Where are they now? Monolithic Uppers

 

I was looking at a picture of the LMT MARS-L as adopted by New Zealand and I was remembering how not that long ago I read all sorts of people saying that the future of the AR was going to be monolithic uppers.

Greater rigidity, accuracy & precision, no top rail gap interfering with optics mounting, simpler and less parts, and all manner of other improvements were the reasons why the monolithic upper was the future.

I tended to point out that if the handguard got damaged, then you had to replace a whole larger more expensive assembly.  Don’t get me wrong, I like monolithic uppers and I own a few.

For example this Colt LE6945 pictured has a monolithic upper.

So what was it we were suppose to have by now?

There was going to be this M16A4 Product Improved(Sometimes referred to as M16A5).  This was going to be the USMC new rifle which would be a collapsing stock(Some sources said VLTOR A5, others Magpul UBR) and a VLTOR monolithic upper.  It might have looked something like this:

Photo found on AR15.com

The USMC ended up moving to the M4 and the M27 IAR.  We don’t know how seriously the Corps ever really considered the Product Improved M16A4.  But that didn’t stop rampant speculation by gun nuts.

Anyways I think that the ultimate customization available to the AR is what killed interest in the monolithic upper.  For example some years back Noveske barrels were extremely popular on high dollar custom AR15s.  The more popular monolithic uppers like the LMT MRP used proprietary barrels and so people couldn’t use what ever is the flavor the week.  Similarly preferences in handguards changed.  We went from people wanted a M4 barrel with KAC RAS, to a long free float quad rail, to long slick tubes.  Now MLOK and Keymod are everywhere(but it looks like MLOK is winning).  Someone who bought an expensive monolithic upper is locked into their choice.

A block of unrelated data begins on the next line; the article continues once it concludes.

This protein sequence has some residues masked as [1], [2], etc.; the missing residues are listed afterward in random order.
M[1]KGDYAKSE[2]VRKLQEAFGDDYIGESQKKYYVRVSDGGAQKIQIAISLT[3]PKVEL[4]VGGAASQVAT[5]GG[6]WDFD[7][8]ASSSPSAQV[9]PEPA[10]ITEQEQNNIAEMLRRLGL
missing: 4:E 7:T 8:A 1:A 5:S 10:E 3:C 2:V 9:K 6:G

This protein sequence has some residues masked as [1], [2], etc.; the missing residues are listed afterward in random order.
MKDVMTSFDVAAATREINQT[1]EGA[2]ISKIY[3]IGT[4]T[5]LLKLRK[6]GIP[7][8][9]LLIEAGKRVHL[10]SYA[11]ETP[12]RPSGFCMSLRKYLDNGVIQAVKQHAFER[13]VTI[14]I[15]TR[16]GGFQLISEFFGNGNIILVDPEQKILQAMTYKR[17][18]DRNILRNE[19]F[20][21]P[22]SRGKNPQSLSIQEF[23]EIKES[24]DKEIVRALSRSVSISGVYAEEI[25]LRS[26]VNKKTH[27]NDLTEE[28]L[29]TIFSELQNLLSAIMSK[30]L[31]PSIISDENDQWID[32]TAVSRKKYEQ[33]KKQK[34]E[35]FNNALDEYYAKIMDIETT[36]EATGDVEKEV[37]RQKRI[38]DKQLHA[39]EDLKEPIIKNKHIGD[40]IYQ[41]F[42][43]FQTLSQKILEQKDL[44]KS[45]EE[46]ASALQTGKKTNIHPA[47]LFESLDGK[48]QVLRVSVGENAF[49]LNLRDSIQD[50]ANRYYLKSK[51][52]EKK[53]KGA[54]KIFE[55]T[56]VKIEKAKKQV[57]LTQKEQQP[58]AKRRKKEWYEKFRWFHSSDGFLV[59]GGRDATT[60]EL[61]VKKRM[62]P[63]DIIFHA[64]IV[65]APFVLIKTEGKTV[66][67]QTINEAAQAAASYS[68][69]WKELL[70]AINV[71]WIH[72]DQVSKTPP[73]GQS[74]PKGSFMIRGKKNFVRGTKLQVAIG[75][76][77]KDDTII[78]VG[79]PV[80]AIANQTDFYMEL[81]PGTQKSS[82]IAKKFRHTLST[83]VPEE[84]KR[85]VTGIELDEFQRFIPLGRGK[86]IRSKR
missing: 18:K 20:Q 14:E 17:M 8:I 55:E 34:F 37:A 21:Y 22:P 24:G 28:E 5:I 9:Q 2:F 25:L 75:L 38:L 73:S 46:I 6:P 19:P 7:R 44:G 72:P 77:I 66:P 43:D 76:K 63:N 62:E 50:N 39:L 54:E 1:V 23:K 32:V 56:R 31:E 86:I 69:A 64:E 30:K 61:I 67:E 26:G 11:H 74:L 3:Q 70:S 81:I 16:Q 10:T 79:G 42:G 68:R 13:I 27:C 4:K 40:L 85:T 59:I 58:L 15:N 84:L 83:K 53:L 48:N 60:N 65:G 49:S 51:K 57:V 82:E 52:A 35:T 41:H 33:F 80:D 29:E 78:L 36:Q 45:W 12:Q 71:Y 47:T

I think the monolithic upper has lost out in the AR market, but I expect most any new competitor to the AR15 will likely have a monolithic upper with perhaps something like a removable or interchangeable side/bottom section.

12 thoughts on “Where are they now? Monolithic Uppers

  1. I say this as an owner of an LMT MWS and an MRP – monolithic uppers are a good concept, but not really necessary for the AR15 platform.

    However, one specific instance where a monolithic upper has an advantage is with a rail mounted laser/illuminator for nvg use. You know with absolute certainty that your laser zero won’t change no matter how hard you grip, twist, or lean on the rifle. The same cannot be said for the majority of free float handguards on the market. Even the much sought after DD RIS II isn’t as rigid as most people think; if you put a vertical grip or barricade stop on it and lean against a wall you can easily watch your co-witnessed irons (if using a red dot) or laser diverge from your aiming point. Most likely this is to blame on the barrel nut arrangement, since it has very little contact surface area due to how it clamps the front/back of the nut. A friend at BE Meyers once told me that Geissele’s handguards exhibited the least amount of shift under stress due to the long barrel nut with plenty of clamping area.

    LMT makes very accurate barrels, even their chrome lined ones typically shoot around 1 moa with match ammo, but I have found they don’t last as long as something like the FN hammer forged barrels. Replacement cost is a fair bit more, too. Also, LMT likes to talk about how you can switch calibers easily, but it’s not like that’s an issue with a non-monolithic upper, either. Pull two pins, swap the whole upper, and assuming you have a separate optic on both, there’s no need to re-zero.